7 after 6

March 29th, 2005

Seven days ago on March 22, 2005 Isaiah turned six years old.

The festivities surrounding this event started that Tuesday morning and much like his previous birthday, this one began with the first present. The present I gave to him on his birthday morning this year was very similar to the one given him last year, too. It was another Lego mini-robots kit.

“Wow- Lego robots! Cool!”

“Yes, but this is also your clue gift.”


“This present is a clue to something else. You think about it today and see if you can figure it out.”

Of course, diligent readers will remember my mention mention of certain preparations made the Saturday before and likely figure out that the clue meant we’d be taking him to see the movie Robots that evening and in reaching this conclusion, they would be correct.

My mother (with whom I carpool) was sick that day so I drove her car and met Ruth and Isaiah (Gideon was with Nanie and Dimmy) at Jamestown Mall where we were going to save a few bucks on the rush hour show of Robots.

I got there first and waited outside in the beautiful weather a few minutes till I saw Ruth pull in the lot and park. I walked to the van which she’d parked two spots away from where I’d parked and opened the door for Isaiah.

“Hey, Dad!”

“Hi, Son. Did you figure out the clue yet?”


“He’s been asking me about it, but I haven’t told him anything,” Ruth said.

As we walked towards the entrance right by the theater, Isaiah began to put it together.

“Are we going to see a movie?”


“Which one?”

“You’re forgetting your clue.”

“Hmmm- robots… Are we going to see Robots?”

“Yes,” I said as we got in line for tickets.

We’d gotten there a little bit early so we played one video game (I say ‘we’ I suppose I mean ‘I’), but only one cause it cost $1!. It was supposed to be a four-wheeler that you drove through various terrains such as a jungle and through a volcano. There were two seats on it and Isaiah hopped on the back one since he couldn’t have effectively reached the handlebars anyway.

When the game started I realized I was getting more of my dollar’s worth than I had expected since the part with the seats on it actually moved in sync with the pitchings and rollings of the vehicle on the screen. It was pretty cool, but the tyranny of the clock and the need to still purchase some popcorn and drinks before the movie started precluded me from experiencing any temptation to play again.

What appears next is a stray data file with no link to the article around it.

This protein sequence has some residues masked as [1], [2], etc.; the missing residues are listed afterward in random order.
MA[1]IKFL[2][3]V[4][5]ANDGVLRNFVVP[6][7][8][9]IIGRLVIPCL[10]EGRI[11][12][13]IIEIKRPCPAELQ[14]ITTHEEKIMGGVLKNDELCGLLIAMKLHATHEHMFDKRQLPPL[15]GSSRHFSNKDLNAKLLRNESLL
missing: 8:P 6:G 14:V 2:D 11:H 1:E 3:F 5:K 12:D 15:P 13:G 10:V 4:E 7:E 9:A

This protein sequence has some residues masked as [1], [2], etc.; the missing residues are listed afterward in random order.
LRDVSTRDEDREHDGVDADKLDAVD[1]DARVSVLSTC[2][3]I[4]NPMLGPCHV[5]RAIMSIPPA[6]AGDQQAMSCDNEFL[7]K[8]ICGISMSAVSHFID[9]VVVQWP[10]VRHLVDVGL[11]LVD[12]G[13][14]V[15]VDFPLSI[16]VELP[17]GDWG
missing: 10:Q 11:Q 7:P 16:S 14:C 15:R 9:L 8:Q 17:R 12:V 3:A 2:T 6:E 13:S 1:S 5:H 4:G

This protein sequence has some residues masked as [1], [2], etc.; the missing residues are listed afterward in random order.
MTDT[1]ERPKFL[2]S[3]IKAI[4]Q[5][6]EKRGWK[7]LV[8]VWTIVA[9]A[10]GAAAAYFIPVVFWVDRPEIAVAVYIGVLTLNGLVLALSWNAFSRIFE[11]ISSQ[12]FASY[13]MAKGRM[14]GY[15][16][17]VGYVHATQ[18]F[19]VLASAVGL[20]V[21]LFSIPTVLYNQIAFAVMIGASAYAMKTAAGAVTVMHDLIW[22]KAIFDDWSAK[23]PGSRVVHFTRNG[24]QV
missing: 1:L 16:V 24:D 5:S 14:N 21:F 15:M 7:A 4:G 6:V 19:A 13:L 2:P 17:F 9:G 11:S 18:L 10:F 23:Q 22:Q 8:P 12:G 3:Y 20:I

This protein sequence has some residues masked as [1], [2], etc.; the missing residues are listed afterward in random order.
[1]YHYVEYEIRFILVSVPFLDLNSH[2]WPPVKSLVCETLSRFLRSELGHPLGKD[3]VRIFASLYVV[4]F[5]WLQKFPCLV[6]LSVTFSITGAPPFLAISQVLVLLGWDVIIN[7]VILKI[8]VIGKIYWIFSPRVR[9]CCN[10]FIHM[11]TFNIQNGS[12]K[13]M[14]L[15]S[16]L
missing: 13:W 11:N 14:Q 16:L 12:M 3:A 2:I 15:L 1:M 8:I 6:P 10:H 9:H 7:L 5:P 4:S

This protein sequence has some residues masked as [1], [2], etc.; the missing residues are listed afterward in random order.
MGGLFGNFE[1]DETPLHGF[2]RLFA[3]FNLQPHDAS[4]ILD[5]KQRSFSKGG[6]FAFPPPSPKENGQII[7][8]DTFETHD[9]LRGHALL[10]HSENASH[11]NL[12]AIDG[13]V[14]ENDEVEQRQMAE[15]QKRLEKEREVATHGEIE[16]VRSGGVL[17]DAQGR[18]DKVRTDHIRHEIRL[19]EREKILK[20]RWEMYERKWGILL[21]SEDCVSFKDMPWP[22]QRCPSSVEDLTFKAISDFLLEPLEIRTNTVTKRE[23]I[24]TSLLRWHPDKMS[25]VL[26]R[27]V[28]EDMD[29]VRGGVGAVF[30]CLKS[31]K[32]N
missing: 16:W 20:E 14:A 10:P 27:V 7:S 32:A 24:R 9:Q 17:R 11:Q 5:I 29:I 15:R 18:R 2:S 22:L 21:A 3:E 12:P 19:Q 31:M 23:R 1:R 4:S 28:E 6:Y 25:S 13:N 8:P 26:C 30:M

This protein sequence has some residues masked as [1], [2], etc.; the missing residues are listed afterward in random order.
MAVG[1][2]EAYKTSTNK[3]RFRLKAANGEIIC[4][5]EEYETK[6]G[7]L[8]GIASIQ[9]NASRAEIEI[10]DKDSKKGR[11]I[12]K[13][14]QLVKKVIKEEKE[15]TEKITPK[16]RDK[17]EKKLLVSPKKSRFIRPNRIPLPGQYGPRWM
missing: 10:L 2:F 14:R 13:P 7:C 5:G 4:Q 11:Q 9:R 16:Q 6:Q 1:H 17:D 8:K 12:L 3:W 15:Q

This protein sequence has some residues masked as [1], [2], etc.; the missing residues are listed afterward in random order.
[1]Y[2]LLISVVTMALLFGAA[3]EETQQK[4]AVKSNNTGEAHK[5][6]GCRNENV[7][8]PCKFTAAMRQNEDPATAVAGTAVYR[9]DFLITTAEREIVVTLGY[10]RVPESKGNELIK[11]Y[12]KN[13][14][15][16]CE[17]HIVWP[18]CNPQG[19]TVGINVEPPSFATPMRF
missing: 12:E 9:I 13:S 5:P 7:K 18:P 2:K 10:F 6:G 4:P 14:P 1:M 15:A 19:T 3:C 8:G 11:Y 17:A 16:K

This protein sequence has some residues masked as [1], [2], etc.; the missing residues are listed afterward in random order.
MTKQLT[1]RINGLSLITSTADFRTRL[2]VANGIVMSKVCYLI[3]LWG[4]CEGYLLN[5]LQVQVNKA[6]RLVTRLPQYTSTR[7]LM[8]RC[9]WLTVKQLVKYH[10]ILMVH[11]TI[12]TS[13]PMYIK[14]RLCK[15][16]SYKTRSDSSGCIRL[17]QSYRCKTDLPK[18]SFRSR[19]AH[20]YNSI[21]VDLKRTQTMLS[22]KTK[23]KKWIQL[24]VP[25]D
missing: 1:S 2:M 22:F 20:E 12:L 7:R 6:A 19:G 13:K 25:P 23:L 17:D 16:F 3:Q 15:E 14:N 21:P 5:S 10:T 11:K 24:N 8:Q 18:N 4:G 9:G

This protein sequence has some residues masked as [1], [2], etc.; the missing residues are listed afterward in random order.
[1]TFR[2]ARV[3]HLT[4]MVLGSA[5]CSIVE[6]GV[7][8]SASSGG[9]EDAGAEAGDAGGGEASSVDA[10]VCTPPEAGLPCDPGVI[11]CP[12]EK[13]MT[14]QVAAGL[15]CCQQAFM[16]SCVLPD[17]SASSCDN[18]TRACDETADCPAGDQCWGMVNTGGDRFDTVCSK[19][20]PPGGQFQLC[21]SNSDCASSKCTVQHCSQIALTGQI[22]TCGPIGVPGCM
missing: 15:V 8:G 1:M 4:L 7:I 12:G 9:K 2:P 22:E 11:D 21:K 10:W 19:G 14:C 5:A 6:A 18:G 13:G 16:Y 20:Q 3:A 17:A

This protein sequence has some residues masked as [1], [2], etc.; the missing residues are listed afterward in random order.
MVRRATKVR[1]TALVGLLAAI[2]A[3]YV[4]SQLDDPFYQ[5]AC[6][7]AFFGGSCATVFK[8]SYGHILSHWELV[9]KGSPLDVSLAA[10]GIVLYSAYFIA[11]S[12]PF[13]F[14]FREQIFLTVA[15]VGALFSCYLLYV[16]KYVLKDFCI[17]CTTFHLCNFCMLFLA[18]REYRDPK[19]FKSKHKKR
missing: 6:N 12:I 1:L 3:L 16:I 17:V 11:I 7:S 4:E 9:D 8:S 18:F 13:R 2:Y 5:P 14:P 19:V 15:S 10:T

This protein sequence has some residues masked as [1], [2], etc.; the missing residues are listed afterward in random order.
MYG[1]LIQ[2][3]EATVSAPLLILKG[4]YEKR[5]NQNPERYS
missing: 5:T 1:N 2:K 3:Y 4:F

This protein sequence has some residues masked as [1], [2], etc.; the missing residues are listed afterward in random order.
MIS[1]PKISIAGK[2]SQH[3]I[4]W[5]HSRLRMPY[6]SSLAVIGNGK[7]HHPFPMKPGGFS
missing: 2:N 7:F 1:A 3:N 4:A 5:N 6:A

It was good that the game had ended when it had too, because despite the fact that my watch suggested we still had a few minutes to spare when we’d made our way all the way down the hall to theater #10, the trailers were already playing. This irked me a little because I would have liked to pick our seats with light to see by, but the theater was almost empty so we had no problem getting a spot smack-dab in the middle four or five rows down from the top.

We got situated and sat down which was not a trivial task what with taking off our jackets, putting down our drinks, etc all without dropping or spilling anything– in the dark, but we accomplished it.

I held the bag of popcorn while Isaiah and I shared it since Ruth doesn’t care much for it. I put one of the two drinks in the cupholder between the boy and I. When I pulled out the cup for a sip, I noted that the cupholder was pretty grabby. It was almost a two handed job for a grownup.

Isaiah was having a blast even before the actual movie started. Most of the trailers were for movies that weren’t very interesting for him (or me) but he was entranced by the trailer for the latest Star Wars movie. I spoke quietly in his ear to tell him that the movie would be far too scary for a little kid and that he wouldn’t able to watch it till he was a lot older, which he accepted with equanimity.

When the movie started he was spellbound. I enjoyed the movie, but I enjoyed much more knowing how much fun he was having. With Gideon being so young it’s rare that both Ruth and I can do something with just Isaiah, but I’m sure the fact that it was just the three of us made it extra special for him.

About ten minutes after the movie began, Isaiah put both hands around the drink and lifted which didn’t remove the paper cup from the sticky holder, but did pop the top off.

No– ,” I squawked “Son, let me know when you need a drink and I’ll get it for you, OK? The cup is big and hard to handle.”

I replaced the lid and lifted out the drink for him and then put it on the other side of me in case he forgot my admonition. This plan worked perfectly– he’d ask for a drink and I’d get it for him and replace it on the other side of me– until a point about two thirds of the way through the movie when I guess I got lazy and tried to lift the cup out of the holder with one hand.

Now I know how to manage oversize paper cups. Believe me, I’ve had plenty of experience with large drinks in paper cups. However I have had enough experience to know that once the lid has been popped off the wrong way, it never goes back on properly. I had spread my fingers out evenly around the rim of the cup and curled them under the rolled lip exercising the perfect technique for picking up such a cup.